This statement is an exaggeration, an overstatement of what might be found in the play, if examined with eyes that are looking for it, and it alone. It fails to apply to Happy Loman. He is well aware of the advantage he has over his elder brother, Biff Loman. Nor is this explanation of Beirs vision to Willy, acceptable. Ben is Willy’s ideal, what he would like to be, what perhaps he would have been. Willy’s dream of Ben is not so simple to be dimissed so easily. Moreover, we are interested in Willy as a father, not in the role of a brother. The son’s (Biff’s) disillusionment with his father is so shattering because prior to this, he had given him (Willy) excessive reverence. For his sons, Willy is not just a man, but a god in decay.

The family: not a centripetal, but a centrifugal force

      O’Neill and Miller have ‘the family’ as their forte. But there is a difference. O’Neill’s plays centre around the problems of obedience. respect, lack of filial affection within a family. Arthur Miller’s plays move a step further. In these plays we witness the disintegration or at least a threat of disintegration to the family, which is generally a result of the symptoms explored in O’Neill’s plays.

      In the Loman household, jealousy, disapproval and transferred guilt rock the family ties. In Miller’s plays the family is not a centripetal force but a centrifugal one. That is why, to the American individualistic mind, the disintegration of the family is not painful. A dramatist cannot extract tears from the audience on this account. Miller also shows this and asserts American individualism. Miller’s plays are generally based on a clear-cut thesis: “The individual who can survive the inevitable disintegration of the family and who can find for himself, another role in the larger social group can become “at home in the world.”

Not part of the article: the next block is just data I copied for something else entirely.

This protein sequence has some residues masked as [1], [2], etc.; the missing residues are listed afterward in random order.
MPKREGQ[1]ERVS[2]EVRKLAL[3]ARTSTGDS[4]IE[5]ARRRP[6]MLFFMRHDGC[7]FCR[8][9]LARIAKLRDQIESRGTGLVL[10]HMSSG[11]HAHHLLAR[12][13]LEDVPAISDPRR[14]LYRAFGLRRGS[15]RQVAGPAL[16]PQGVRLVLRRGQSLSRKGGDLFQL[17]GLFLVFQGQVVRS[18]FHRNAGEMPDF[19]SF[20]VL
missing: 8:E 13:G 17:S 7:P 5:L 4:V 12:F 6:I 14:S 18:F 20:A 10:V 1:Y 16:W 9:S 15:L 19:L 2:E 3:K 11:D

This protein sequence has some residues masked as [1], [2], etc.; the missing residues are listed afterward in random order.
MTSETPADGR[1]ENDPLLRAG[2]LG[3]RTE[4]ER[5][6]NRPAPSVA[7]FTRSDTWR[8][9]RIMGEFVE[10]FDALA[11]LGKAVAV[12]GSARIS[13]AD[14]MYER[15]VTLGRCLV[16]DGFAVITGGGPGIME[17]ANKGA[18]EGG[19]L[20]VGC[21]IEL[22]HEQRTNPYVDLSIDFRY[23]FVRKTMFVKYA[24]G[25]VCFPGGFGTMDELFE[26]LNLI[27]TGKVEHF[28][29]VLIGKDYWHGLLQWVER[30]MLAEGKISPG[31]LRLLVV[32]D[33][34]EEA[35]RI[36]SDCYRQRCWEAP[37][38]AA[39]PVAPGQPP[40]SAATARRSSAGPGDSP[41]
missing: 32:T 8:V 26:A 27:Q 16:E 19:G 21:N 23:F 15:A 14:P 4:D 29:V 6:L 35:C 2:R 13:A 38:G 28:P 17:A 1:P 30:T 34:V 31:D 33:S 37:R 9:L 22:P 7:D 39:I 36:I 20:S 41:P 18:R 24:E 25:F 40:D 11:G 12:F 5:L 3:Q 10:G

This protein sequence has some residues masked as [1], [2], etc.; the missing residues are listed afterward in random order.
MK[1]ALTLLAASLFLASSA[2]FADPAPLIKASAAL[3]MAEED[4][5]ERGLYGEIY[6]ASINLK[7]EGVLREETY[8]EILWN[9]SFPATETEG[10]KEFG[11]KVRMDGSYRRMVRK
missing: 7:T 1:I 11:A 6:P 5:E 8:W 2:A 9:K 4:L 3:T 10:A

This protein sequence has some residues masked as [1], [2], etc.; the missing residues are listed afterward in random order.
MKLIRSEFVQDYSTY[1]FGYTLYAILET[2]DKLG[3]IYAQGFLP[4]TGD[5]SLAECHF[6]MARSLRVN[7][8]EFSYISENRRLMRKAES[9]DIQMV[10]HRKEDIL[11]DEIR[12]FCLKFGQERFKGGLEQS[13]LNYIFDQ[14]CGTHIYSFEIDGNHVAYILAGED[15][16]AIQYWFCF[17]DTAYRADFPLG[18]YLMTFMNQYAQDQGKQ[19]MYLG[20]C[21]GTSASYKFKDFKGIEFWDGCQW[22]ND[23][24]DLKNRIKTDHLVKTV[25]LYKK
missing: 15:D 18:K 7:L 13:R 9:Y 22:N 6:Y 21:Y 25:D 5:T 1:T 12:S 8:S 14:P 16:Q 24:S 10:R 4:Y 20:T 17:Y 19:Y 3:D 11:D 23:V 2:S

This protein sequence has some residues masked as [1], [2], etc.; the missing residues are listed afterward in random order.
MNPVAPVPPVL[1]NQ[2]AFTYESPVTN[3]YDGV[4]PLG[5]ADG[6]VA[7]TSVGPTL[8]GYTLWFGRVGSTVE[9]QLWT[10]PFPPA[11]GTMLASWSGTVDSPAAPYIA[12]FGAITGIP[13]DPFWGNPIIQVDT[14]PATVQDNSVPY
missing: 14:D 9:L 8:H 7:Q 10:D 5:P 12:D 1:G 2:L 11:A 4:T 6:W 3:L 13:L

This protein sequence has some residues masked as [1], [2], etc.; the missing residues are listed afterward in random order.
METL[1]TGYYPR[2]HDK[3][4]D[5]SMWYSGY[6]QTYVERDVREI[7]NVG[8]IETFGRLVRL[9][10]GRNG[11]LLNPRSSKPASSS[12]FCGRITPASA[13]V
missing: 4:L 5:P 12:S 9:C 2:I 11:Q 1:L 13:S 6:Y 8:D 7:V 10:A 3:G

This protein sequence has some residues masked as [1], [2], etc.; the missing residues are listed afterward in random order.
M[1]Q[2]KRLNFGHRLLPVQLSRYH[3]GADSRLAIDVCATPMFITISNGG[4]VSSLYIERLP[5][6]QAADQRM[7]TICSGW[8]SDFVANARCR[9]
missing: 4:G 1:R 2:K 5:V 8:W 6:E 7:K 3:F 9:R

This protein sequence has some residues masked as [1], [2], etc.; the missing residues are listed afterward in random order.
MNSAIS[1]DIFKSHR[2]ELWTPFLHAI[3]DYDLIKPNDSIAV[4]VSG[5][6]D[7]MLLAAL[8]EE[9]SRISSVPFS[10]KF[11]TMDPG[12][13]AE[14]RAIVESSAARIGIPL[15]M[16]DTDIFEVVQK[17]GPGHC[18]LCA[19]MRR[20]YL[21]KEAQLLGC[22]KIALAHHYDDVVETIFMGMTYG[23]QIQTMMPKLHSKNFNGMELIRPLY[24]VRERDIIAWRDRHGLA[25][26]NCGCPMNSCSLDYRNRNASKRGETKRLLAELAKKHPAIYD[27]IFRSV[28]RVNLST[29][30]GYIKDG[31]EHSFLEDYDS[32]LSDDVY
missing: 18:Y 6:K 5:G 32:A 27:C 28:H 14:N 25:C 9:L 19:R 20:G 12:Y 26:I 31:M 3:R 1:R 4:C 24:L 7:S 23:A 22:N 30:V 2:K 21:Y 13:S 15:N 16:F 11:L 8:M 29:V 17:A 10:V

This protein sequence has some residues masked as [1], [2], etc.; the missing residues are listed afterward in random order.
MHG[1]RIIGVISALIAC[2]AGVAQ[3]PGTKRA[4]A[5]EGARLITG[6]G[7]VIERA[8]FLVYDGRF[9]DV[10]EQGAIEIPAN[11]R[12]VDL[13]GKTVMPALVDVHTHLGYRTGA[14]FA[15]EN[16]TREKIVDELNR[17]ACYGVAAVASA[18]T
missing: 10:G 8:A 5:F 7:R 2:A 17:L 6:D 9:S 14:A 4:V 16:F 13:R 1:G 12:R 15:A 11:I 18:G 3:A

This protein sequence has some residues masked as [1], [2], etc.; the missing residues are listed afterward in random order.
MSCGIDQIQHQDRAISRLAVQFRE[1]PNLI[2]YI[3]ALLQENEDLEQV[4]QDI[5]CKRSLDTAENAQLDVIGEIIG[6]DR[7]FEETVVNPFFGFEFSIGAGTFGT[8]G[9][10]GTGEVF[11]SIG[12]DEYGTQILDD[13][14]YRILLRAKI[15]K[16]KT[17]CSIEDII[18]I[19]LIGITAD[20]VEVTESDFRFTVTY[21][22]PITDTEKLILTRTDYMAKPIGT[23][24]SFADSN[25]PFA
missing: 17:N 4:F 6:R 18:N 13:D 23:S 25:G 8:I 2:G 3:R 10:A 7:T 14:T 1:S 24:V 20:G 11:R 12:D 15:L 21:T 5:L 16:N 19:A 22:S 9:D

Sex—a wicked influence

      Henry Popkins feels that in this play, as in Miller’s other plays, there is an implicit indictment of sex as a wicked influence. But this does not hold good. What is criticized in Miller’s plays is sex in its anti-family and anti-social forms. Willy’s affairs with the woman in Boston, Happy’s seduction of the executive’s fiancees are some of the perversions of sex, and pose a danger to his own integrity and that of this family. Nevertheless, Miller treats sex in a very casual and matter of fact manner. He is not obsessed with it.

A family drama

      Death of a Salesman is not the tragedy of Willy alone. It is the tragedy of the family, that of Linda, the mother, and that of Biff, the son. The play in its theme, comes near King Lear. Both plays try to explore the ‘unnaturalness between the child and the parent’. The bond crack’d between son and the father’. Biff idolizes his father and looks up to him for ideals, but there he finds filth and corruption (adultery) and is shocked into severing the bond of filial affection and respect. Once trust has been betrayed, shame and disapproval come in way of a real reconciliation.